3.) There is no age range. According to Charlie Kramer, he sees people of every age and he doesn’t discriminate. He says that you never know what kind of day you’re going to have, and that’s what makes it fun.

4.) “It’s important to have a lot of tools, because if all you’ve got is a hammer, than all you’re gonna see is a nail” -Charlie Kramer

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5.) Chronic Illness care cannot be reactive, it must be proactive and planned. (Findley 84)

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6.) Self-management techniques have been shown to facilitate active engagement of the patient in his or her care. (Findley 87)

Sources

Findley, P. (2014). Social work practice in the chronic care model: Chronic illness and                  disability care. Journal of Social Work, 14(1), 83-95. doi:10.1177/1468017313475381

Powell, N. (2008). Swallow me whole. Marietta, GA: Top Shelf Productions.

What does a School Social Worker Do?

1.) A school social worker may work with an individual, a parent, a family or a whole classroom. Not all problems can be solved by talking to one person. (In class lecture)

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2.) When working with parents and family, social workers make home visits to see the home environment and make sure the child is safe at home and evaluate the circumstances under which the chile may be acting out. Sometimes, home visits reveal information that help the social workers figure out why the child is having problems in school. (In class lecture)

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3.) Some children are unable to communicate their problems through speech, their artwork may convey how they are feeling on the inside. Social worker Sam Bligen says that he often uses children’s drawings to gain an insight on what they truly feel and think. This kind of analysis is best on children in grades K-5.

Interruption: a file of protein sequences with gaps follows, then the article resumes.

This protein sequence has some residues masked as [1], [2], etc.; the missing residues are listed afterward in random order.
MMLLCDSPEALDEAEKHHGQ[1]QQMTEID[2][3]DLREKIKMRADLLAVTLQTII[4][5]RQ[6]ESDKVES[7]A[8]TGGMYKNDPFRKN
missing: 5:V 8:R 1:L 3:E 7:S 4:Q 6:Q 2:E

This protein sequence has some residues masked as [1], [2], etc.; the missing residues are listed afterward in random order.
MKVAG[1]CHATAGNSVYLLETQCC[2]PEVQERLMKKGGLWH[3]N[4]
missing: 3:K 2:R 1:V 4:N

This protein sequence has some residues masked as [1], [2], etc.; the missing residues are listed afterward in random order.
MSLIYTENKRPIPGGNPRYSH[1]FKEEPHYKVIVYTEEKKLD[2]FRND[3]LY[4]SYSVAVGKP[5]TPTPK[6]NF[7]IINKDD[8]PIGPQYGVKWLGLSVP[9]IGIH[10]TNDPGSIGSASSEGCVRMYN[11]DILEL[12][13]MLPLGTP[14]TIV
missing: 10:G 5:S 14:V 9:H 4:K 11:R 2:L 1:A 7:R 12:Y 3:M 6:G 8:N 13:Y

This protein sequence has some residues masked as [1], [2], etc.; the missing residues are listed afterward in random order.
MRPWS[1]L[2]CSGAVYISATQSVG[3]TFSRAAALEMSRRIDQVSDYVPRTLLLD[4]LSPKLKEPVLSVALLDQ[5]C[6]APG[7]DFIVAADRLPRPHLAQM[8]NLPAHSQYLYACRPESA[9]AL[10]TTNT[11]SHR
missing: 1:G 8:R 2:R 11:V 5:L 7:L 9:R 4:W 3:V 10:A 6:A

4.) Social workers play a big part in anti-bullying programs in schools. They want to promote good behavior and ensure that students feel safe in their school environment. Many schools have a zero-tolerance policy when it comes to bullying, and it can be handled by individual counseling or by sending kids to anti-bullying groups. ( In class lecture)

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5.) If you’re like Mr. Bligen, your caseload could be as large, if not larger than 600 students! In a school where there is only one social worker, it is their job to ensure the welfare and safety of all the students in the building. Many students will not have any problems, but there are many others who have trouble in school, or even trouble at home where abuse and neglect at home can have a negative effect on their ability to socialize and interact in school.

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Substance Abuse and how Social Workers Make Positive Impacts

1.) 9% of the population of the US has a substance abuse disorder. That’s about 22.5 million people just in the United States! (Straussner 127)

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2.) There is a stigma that surrounds substance abuse (Straussner 128). It prevents us from thinking it could be our Mom, Dad, or even Grandparent. The traditional “junkie” looks something like this:

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3.) Despite the large number of people with substance abuse problems, social workers tend to receive little training in substance use and abuse (Class Lecture). Social workers have many skills that can help facilitate a clean recovery for addicts, it is amazing that they don’t have more skills in that particular area.

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4.) FUN FACT Social workers play an important role in the treatment of alcoholics and their families after the repeal of Prohibition in 1933 (Straussner 128)

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5.) Social workers don’t just help in the treatment of alcohol and other drugs (AOD). Social workers also help “process” addictions such as eating disorders, sexual addictions, and gambling (Straussner 128).

6.) Certain medications can help diminish the craving for drugs and assist clients in re-establishing normal brain functioning. Some commonly used medications are methadone, buprenorphine, disulfiram, naltrexone, and acamprasate (Straussner 128).

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7.) Cognitive Behavioral Therapy is very effective with treating AOD disorders. It reduces self-defeating behavior by modifying cognitive distortions and maladaptive beliefs (Straussner 129).